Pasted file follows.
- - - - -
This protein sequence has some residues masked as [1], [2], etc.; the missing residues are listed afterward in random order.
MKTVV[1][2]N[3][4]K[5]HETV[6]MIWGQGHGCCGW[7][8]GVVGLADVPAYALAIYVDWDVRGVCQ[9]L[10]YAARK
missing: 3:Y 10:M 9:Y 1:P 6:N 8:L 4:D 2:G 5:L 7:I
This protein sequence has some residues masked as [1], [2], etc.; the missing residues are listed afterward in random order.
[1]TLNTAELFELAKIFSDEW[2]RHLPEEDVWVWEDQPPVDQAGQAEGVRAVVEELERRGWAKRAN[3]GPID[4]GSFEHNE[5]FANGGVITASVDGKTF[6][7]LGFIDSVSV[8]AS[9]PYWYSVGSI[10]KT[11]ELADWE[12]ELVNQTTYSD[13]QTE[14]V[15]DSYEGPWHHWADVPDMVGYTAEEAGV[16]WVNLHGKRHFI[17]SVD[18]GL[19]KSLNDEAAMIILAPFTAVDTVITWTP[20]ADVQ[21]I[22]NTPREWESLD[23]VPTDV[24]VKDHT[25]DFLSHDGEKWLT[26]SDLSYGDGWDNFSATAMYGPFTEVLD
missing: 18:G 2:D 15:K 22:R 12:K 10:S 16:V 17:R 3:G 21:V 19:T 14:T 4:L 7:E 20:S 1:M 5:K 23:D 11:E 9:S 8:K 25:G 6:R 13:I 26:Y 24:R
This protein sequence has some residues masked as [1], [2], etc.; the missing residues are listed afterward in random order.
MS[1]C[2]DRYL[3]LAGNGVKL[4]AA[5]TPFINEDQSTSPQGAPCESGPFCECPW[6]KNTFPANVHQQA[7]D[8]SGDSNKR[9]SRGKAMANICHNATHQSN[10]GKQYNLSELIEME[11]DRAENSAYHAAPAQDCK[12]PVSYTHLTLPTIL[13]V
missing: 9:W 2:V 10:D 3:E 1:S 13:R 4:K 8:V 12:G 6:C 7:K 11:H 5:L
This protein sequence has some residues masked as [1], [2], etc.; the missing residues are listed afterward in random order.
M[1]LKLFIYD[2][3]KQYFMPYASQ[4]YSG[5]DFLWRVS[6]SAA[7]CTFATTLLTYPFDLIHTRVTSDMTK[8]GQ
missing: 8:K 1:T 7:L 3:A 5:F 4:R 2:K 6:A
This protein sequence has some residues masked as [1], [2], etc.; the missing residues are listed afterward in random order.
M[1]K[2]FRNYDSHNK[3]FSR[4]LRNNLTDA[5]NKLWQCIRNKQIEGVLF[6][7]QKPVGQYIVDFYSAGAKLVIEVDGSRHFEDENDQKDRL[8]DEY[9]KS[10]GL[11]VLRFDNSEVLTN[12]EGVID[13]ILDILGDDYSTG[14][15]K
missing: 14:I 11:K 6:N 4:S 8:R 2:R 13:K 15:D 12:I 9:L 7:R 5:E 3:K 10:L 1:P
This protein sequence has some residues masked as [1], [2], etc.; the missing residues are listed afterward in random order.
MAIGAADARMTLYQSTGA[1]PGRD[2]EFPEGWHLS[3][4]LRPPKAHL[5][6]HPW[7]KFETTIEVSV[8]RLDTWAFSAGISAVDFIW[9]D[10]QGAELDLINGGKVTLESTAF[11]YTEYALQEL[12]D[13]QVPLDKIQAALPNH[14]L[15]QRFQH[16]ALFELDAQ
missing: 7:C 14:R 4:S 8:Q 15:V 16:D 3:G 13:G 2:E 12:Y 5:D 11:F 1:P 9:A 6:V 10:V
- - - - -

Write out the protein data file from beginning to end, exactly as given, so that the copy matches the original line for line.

This protein sequence has some residues masked as [1], [2], etc.; the missing residues are listed afterward in random order.
MKTVV[1][2]N[3][4]K[5]HETV[6]MIWGQGHGCCGW[7][8]GVVGLADVPAYALAIYVDWDVRGVCQ[9]L[10]YAARK
missing: 3:Y 10:M 9:Y 1:P 6:N 8:L 4:D 2:G 5:L 7:I
This protein sequence has some residues masked as [1], [2], etc.; the missing residues are listed afterward in random order.
[1]TLNTAELFELAKIFSDEW[2]RHLPEEDVWVWEDQPPVDQAGQAEGVRAVVEELERRGWAKRAN[3]GPID[4]GSFEHNE[5]FANGGVITASVDGKTF[6][7]LGFIDSVSV[8]AS[9]PYWYSVGSI[10]KT[11]ELADWE[12]ELVNQTTYSD[13]QTE[14]V[15]DSYEGPWHHWADVPDMVGYTAEEAGV[16]WVNLHGKRHFI[17]SVD[18]GL[19]KSLNDEAAMIILAPFTAVDTVITWTP[20]ADVQ[21]I[22]NTPREWESLD[23]VPTDV[24]VKDHT[25]DFLSHDGEKWLT[26]SDLSYGDGWDNFSATAMYGPFTEVLD
missing: 18:G 2:D 15:K 22:R 12:K 10:S 16:V 17:R 3:G 21:V 19:T 14:T 4:L 7:E 20:S 1:M 5:K 23:D 11:E 9:S 8:K 25:G 6:R 13:I 26:Y 24:R
This protein sequence has some residues masked as [1], [2], etc.; the missing residues are listed afterward in random order.
MS[1]C[2]DRYL[3]LAGNGVKL[4]AA[5]TPFINEDQSTSPQGAPCESGPFCECPW[6]KNTFPANVHQQA[7]D[8]SGDSNKR[9]SRGKAMANICHNATHQSN[10]GKQYNLSELIEME[11]DRAENSAYHAAPAQDCK[12]PVSYTHLTLPTIL[13]V
missing: 9:W 2:V 10:D 3:E 1:S 13:R 4:K 8:V 12:G 6:C 7:K 11:H 5:L
This protein sequence has some residues masked as [1], [2], etc.; the missing residues are listed afterward in random order.
M[1]LKLFIYD[2][3]KQYFMPYASQ[4]YSG[5]DFLWRVS[6]SAA[7]CTFATTLLTYPFDLIHTRVTSDMTK[8]GQ
missing: 8:K 1:T 7:L 3:A 5:F 4:R 2:K 6:A
This protein sequence has some residues masked as [1], [2], etc.; the missing residues are listed afterward in random order.
M[1]K[2]FRNYDSHNK[3]FSR[4]LRNNLTDA[5]NKLWQCIRNKQIEGVLF[6][7]QKPVGQYIVDFYSAGAKLVIEVDGSRHFEDENDQKDRL[8]DEY[9]KS[10]GL[11]VLRFDNSEVLTN[12]EGVID[13]ILDILGDDYSTG[14][15]K
missing: 14:I 11:K 6:N 4:S 8:R 2:R 13:K 15:D 12:I 9:L 7:R 5:E 3:K 10:L 1:P
This protein sequence has some residues masked as [1], [2], etc.; the missing residues are listed afterward in random order.
MAIGAADARMTLYQSTGA[1]PGRD[2]EFPEGWHLS[3][4]LRPPKAHL[5][6]HPW[7]KFETTIEVSV[8]RLDTWAFSAGISAVDFIW[9]D[10]QGAELDLINGGKVTLESTAF[11]YTEYALQEL[12]D[13]QVPLDKIQAALPNH[14]L[15]QRFQH[16]ALFELDAQ
missing: 7:C 14:R 4:S 8:Q 15:V 16:D 3:G 13:G 2:E 12:Y 5:D 11:F 1:P 9:A 6:V 10:V